Presented in Toronto during a special screening two days before Christmas, Sarah Polley’s new film is also nominated for the Golden Globes. Interview with Canadian filmmaker…
It had been 10 years since Sarah Polley had made a film, she had nevertheless broken this artistic silence in 2017 when she had written an open letter in the “New York Times” recounting her setbacks with Harvey Weinstein, her refusal to to submit to his sexual demands and also wondered about the follow-up and the private actions to be taken.
Is it therefore a coincidence that “Women Talking”, an adaptation of the eponymous novel by Canadian Miriam Toews published in 2018, tells the story of Mennonite women, drugged and repeatedly raped by the men of their community? The star-studded cast includes Rooney Mara, Claire Foy, Jessie Buckley, Frances McDormand – also a producer – and Ben Whishaw. The women and two young girls are faced with a harrowing choice: stay and forgive, stay and resist the onslaught of men, or leave and try to rebuild their lives.
In this conservative Christian community that refuses progress and prohibits women from going to school, learning to read and thinking, the women meet in a barn to make their decision, asking August Epp (Ben Wishaw) , the teacher, to take the minutes of the meeting.
Sarah Polley “spent a year writing the script”, reworking it many times and even writing a specific script for each character. Then came the time for the “casting” and the auditions. “I didn’t know at all which actresses I wanted for each role, so we made very broad ‘castings’,” she told Agence QMI.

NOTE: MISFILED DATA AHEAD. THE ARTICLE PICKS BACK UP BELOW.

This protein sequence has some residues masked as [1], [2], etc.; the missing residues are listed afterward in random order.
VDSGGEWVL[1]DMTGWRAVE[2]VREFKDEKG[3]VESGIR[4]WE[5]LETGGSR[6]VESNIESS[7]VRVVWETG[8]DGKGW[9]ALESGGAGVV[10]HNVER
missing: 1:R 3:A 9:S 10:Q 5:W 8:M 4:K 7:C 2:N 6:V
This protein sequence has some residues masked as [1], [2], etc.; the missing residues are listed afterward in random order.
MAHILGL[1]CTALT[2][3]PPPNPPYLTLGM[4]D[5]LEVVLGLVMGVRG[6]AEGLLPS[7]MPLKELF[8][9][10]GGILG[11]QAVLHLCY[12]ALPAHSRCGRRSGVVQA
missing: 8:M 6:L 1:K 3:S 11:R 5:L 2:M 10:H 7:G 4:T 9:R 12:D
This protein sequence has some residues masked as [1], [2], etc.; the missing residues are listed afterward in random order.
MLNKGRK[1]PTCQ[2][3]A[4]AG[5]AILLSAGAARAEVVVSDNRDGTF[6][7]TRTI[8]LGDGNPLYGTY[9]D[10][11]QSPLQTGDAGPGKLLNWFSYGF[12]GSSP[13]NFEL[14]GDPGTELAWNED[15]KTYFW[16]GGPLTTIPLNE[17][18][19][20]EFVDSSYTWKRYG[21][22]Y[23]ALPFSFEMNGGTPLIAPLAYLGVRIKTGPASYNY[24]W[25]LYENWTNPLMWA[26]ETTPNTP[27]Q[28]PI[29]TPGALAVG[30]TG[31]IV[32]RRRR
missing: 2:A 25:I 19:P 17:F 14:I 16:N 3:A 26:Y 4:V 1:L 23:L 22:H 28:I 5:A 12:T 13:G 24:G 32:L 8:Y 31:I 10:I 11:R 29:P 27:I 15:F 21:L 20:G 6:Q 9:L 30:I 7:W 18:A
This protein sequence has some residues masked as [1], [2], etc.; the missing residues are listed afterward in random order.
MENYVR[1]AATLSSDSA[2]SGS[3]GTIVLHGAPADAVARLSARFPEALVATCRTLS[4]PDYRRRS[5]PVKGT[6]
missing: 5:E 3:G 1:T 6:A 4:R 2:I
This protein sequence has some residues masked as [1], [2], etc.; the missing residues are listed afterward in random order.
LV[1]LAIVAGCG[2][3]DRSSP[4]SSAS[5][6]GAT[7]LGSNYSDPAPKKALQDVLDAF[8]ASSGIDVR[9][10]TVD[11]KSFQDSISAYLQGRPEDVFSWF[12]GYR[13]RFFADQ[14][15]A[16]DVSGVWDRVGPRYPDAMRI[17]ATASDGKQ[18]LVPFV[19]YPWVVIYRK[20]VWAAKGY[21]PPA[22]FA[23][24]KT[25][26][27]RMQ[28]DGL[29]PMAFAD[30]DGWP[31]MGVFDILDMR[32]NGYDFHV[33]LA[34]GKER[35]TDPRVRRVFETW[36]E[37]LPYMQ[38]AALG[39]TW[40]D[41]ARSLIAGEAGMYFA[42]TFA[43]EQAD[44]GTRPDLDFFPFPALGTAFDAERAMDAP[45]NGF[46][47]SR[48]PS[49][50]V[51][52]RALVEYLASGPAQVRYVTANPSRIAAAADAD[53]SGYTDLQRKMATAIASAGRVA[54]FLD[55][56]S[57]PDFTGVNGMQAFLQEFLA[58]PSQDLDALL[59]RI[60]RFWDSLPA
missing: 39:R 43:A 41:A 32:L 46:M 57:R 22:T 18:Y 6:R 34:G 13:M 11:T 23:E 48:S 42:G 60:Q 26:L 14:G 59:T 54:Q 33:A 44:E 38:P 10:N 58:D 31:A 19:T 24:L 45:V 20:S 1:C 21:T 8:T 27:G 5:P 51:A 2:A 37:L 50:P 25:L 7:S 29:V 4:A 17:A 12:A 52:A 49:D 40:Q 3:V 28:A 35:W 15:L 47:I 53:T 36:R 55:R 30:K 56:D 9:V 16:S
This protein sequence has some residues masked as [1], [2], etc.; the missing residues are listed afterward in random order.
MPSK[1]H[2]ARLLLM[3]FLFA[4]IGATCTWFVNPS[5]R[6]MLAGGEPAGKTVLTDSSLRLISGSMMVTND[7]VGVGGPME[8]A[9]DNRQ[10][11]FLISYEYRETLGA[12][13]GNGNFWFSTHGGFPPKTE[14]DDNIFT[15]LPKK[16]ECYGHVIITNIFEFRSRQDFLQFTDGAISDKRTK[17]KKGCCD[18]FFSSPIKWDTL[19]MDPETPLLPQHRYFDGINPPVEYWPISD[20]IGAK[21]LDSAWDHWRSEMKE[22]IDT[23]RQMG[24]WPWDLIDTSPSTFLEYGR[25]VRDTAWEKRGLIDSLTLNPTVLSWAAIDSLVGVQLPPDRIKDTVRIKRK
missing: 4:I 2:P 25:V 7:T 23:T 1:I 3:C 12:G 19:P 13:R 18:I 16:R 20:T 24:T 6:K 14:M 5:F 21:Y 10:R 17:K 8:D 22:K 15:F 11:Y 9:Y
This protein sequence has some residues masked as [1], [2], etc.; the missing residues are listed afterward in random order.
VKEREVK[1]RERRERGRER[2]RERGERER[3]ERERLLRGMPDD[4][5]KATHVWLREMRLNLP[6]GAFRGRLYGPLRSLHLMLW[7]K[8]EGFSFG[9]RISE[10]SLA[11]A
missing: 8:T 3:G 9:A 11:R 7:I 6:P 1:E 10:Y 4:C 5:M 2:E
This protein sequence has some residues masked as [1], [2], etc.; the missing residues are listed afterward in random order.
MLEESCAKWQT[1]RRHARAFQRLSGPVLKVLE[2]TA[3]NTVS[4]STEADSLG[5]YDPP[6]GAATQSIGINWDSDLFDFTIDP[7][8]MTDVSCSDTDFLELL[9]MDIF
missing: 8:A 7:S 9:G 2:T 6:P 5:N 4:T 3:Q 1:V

“I met Rooney Mara first. We saw each other in the backyard of a house in Toronto where she was filming. She had just had her baby, it was COVID and we both had masks on…I had no idea how or where she fit into the film, but I wanted to include her.”
“I discovered in Rooney Mara a woman revealed by love. She was holding her baby and was the epitome of a kindness that I hadn’t seen in any of her movies. This image of her stayed with me and I began to imagine her in different roles and my choice was fixed on Ona. Today, I realize that she was the only one who could embody it.
Because, during the meeting in the barn, each woman reveals her character, her faith and her reactions to the violence suffered. Ona is the symbol of hope, of the certainty of a better future, of a spirituality that can be read on her face. In Salome, Claire Foy is torn by doubt and by the desire to reconcile her faith and the violence committed. Mariche (Jessie Buckley) lives with a daily abusive husband. While Janz, played by scarred-faced Frances McDormand, is tough and resolute in her desire not to leave the community.
Kate Hallett and Liv McNeil are young actresses – this is their first role – whose characters have also been abused. “We had shorter working days, that is to say 10 hours” in order to protect the girls.
“We also had a rule that actresses could stop a scene and take a break whenever they wanted. We also had a therapist on set to prepare us for the most difficult scenes. The shooting brought up a lot of things, both for the actresses and for the team,” said Sarah Polley.
Sarah Polley confirmed it, “Women Talking” “is a beginning of an answer to the last question I asked [dans la lettre ouverte] asking what we were planning to do. I am a cautious optimist about relationships between women and men. Obviously, we are in a period of “backlash”, people are tired of this conversation before we have even made progress. At the same time, I have witnessed immense changes in some people.”
- “Women Talking” will be released on Quebec screens in January.